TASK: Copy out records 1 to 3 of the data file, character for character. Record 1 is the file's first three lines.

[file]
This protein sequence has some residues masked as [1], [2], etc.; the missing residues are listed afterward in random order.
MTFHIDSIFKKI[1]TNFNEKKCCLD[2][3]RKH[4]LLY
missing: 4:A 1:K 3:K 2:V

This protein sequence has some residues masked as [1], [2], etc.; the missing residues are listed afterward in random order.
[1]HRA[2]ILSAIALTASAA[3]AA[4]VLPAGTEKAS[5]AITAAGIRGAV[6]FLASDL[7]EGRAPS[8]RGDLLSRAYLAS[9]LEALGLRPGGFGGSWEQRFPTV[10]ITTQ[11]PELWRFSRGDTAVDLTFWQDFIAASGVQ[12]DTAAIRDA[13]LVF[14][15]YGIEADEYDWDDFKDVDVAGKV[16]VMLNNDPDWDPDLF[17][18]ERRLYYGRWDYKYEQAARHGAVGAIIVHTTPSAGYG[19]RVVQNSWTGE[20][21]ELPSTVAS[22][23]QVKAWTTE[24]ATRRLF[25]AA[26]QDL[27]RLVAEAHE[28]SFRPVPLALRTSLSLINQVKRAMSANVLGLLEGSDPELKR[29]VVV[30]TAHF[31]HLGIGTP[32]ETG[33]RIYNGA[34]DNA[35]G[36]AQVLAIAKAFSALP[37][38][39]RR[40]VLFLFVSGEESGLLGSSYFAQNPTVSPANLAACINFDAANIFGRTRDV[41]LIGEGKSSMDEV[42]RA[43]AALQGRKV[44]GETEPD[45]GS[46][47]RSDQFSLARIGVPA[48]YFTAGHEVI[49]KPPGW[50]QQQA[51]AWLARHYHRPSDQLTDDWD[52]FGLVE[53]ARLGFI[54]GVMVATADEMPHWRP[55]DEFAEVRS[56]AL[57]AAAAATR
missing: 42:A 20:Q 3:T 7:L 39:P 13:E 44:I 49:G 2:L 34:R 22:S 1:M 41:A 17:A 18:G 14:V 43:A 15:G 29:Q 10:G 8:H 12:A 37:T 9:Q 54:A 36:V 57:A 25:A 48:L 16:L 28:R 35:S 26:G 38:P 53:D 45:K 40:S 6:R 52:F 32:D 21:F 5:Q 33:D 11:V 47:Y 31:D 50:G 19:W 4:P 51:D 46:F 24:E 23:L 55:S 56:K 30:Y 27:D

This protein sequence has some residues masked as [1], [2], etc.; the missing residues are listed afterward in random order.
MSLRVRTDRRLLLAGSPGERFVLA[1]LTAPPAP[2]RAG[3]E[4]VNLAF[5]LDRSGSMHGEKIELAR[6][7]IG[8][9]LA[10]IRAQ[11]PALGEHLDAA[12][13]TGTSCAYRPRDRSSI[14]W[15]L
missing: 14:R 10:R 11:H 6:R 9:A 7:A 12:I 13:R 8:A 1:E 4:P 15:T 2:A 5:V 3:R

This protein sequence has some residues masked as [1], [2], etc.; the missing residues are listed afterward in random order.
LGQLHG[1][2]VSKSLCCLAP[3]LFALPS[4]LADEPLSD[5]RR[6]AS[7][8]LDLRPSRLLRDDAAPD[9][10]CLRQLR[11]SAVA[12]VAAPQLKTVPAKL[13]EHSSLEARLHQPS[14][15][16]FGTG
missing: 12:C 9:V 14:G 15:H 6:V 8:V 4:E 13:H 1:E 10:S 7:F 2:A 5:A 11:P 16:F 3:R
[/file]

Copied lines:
This protein sequence has some residues masked as [1], [2], etc.; the missing residues are listed afterward in random order.
MTFHIDSIFKKI[1]TNFNEKKCCLD[2][3]RKH[4]LLY
missing: 4:A 1:K 3:K 2:V

This protein sequence has some residues masked as [1], [2], etc.; the missing residues are listed afterward in random order.
[1]HRA[2]ILSAIALTASAA[3]AA[4]VLPAGTEKAS[5]AITAAGIRGAV[6]FLASDL[7]EGRAPS[8]RGDLLSRAYLAS[9]LEALGLRPGGFGGSWEQRFPTV[10]ITTQ[11]PELWRFSRGDTAVDLTFWQDFIAASGVQ[12]DTAAIRDA[13]LVF[14][15]YGIEADEYDWDDFKDVDVAGKV[16]VMLNNDPDWDPDLF[17][18]ERRLYYGRWDYKYEQAARHGAVGAIIVHTTPSAGYG[19]RVVQNSWTGE[20][21]ELPSTVAS[22][23]QVKAWTTE[24]ATRRLF[25]AA[26]QDL[27]RLVAEAHE[28]SFRPVPLALRTSLSLINQVKRAMSANVLGLLEGSDPELKR[29]VVV[30]TAHF[31]HLGIGTP[32]ETG[33]RIYNGA[34]DNA[35]G[36]AQVLAIAKAFSALP[37][38][39]RR[40]VLFLFVSGEESGLLGSSYFAQNPTVSPANLAACINFDAANIFGRTRDV[41]LIGEGKSSMDEV[42]RA[43]AALQGRKV[44]GETEPD[45]GS[46][47]RSDQFSLARIGVPA[48]YFTAGHEVI[49]KPPGW[50]QQQA[51]AWLARHYHRPSDQLTDDWD[52]FGLVE[53]ARLGFI[54]GVMVATADEMPHWRP[55]DEFAEVRS[56]AL[57]AAAAATR
missing: 42:A 20:Q 3:T 7:L 39:P 13:E 44:I 49:G 2:L 34:R 22:S 1:M 41:A 17:A 18:G 14:V 43:A 15:G 29:Q 10:G 8:H 12:A 37:T 9:Q 54:A 36:V 57:A 25:A 48:L 16:L 28:R 35:S 26:G 38:P 53:D 45:K 40:S 6:R 52:F 32:D 21:F 5:Q 33:D 11:V 47:Y 31:D 50:G 19:W 4:P 51:D 46:F 24:E 23:L 55:S 56:K 30:Y 27:D

This protein sequence has some residues masked as [1], [2], etc.; the missing residues are listed afterward in random order.
MSLRVRTDRRLLLAGSPGERFVLA[1]LTAPPAP[2]RAG[3]E[4]VNLAF[5]LDRSGSMHGEKIELAR[6][7]IG[8][9]LA[10]IRAQ[11]PALGEHLDAA[12][13]TGTSCAYRPRDRSSI[14]W[15]L
missing: 14:R 10:R 11:H 6:R 9:A 7:A 12:I 13:R 8:A 1:E 4:P 15:T 2:A 5:V 3:R